[A pe.ace story]
Published in

[A pe.ace story]

How and why I became an Interpreter and Cultural Mediator

This is the story about how and why I became an Interpreter/Cultural Mediator assisting asylum seekers, refugees and migrants in my community.

In the past decade, my community has been significantly affected by the persistent influx of people into Europe via the eastern Mediterranean. Since 2016, the wave of migration to Greece increased drastically consequently putting a strain on the resources available to address the situation.

Nowadays, mechanisms are in place to properly manage the migration crisis. For instance, shelters and temporary accommodation such as hotspots or camps have been created for asylum seekers, refugees and migrants.

I was compelled to play a part in easing the tensions in my community resulting from the migration crisis.

Meanwhile, interpreters have been hired to facilitate communication between the host community and the newcomers. Nonetheless, poor communication and cultural differences between the newcomers and members of my community is a challenge. In fact, it has been a vital cause of tensions and misunderstanding among peoples. And this threatens peace, at times leading to accusations of violations of basic human rights of asylum seekers, refugees and migrants.

As a youth peace ambassador and peace advocate with considerable experience in peacebuilding, intercultural dialogue, human rights and conflict transformation, I was compelled to play a part in easing the tensions in my community resulting from the migration crisis.

Having observed the high demand for interpreters, I decided to use my linguistic competences to support my community. I became an Interpreter/Cultural Mediator in English, French and Greek.

I gained insight into the reality of the migration crisis.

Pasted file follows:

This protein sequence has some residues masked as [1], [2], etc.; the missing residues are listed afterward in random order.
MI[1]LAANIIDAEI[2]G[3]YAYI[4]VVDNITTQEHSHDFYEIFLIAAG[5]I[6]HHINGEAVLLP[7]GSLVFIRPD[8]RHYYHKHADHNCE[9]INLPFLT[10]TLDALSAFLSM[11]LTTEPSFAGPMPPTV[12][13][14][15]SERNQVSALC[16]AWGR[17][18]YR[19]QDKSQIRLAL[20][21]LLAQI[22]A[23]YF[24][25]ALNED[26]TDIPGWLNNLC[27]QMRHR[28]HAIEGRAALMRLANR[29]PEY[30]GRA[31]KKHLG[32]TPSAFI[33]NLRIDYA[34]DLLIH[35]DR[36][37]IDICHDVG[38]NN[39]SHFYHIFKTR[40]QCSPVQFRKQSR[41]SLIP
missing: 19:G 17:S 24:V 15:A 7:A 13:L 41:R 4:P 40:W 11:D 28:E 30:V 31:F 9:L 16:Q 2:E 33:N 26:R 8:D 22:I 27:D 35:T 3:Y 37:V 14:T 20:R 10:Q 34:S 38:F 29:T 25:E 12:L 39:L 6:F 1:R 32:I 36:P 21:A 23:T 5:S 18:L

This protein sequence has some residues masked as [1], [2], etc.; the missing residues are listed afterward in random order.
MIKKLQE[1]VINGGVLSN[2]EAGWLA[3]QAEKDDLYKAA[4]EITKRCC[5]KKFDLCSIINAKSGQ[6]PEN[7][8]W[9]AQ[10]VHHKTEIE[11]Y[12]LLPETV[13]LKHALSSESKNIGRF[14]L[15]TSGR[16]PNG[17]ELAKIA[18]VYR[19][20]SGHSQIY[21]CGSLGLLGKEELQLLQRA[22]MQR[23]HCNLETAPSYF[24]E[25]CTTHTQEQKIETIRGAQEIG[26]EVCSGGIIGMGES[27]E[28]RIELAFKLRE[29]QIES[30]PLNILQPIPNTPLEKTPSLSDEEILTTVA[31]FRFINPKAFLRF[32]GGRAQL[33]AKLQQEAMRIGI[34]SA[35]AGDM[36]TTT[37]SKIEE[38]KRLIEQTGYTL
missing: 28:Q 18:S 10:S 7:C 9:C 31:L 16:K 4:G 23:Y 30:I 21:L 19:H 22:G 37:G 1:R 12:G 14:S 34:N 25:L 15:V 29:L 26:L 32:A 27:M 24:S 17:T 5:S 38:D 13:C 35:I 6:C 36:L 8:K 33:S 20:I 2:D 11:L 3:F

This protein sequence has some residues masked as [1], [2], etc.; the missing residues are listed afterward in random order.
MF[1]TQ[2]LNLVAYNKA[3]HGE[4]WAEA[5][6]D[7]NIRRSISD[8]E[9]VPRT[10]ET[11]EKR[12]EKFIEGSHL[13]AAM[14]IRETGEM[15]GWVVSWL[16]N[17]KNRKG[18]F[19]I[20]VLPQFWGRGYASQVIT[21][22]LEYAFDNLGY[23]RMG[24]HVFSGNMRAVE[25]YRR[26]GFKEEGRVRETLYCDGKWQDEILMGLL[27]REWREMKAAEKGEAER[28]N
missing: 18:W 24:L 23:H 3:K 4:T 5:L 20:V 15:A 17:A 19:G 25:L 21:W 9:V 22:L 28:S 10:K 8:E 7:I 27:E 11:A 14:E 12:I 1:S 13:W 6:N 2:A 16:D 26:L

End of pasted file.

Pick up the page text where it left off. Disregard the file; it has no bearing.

In 2018, I joined the International Organisation for Migration (IOM), one of the key players working to address the crisis in Greece. I worked in several shelters with asylum seekers, refugees and migrants on mainland Greece, particularly in the Athens region.

Through this experience, I gained insight into the reality of the migration crisis, but I wanted to do more and be at the forefront as a frontline worker. This is why I decided to join the European Asylum Support Office (EASO) one of the main coordinators of the hotspots across Greece and the European Union. I currently work at one of the biggest refugee camps in Europe based in northern Greece.

It is not always easy as people in need are often frustrated, hopeless and impatient when they want to express their needs.

Being in this context has been quite fulfilling in that it has given me the opportunity to be more impactful in my role as a peacebuilder and peace ambassador. Proper communication and intercultural dialogue are crucial for a peaceful coexistence between the newcomers and hosting societies.

As an Interpreter/Cultural Mediator, my daily tasks ensure that the needs of the asylum seekers, refugees and migrants are properly communicated and thus enabling the personnel assisting them to do their job efficiently.

It is not always easy as people in need are often frustrated, hopeless and impatient when it comes to getting across their needs in a clear and concise manner.

Therefore, I am able to make life a little less stressful, which is important for their psychology and wellbeing as well as for ensuring better understanding between peoples of different cultures and with different expectations.

In essence, this is my way of trying to have an impact on what I consider to be the most challenging issue facing my local community at present.

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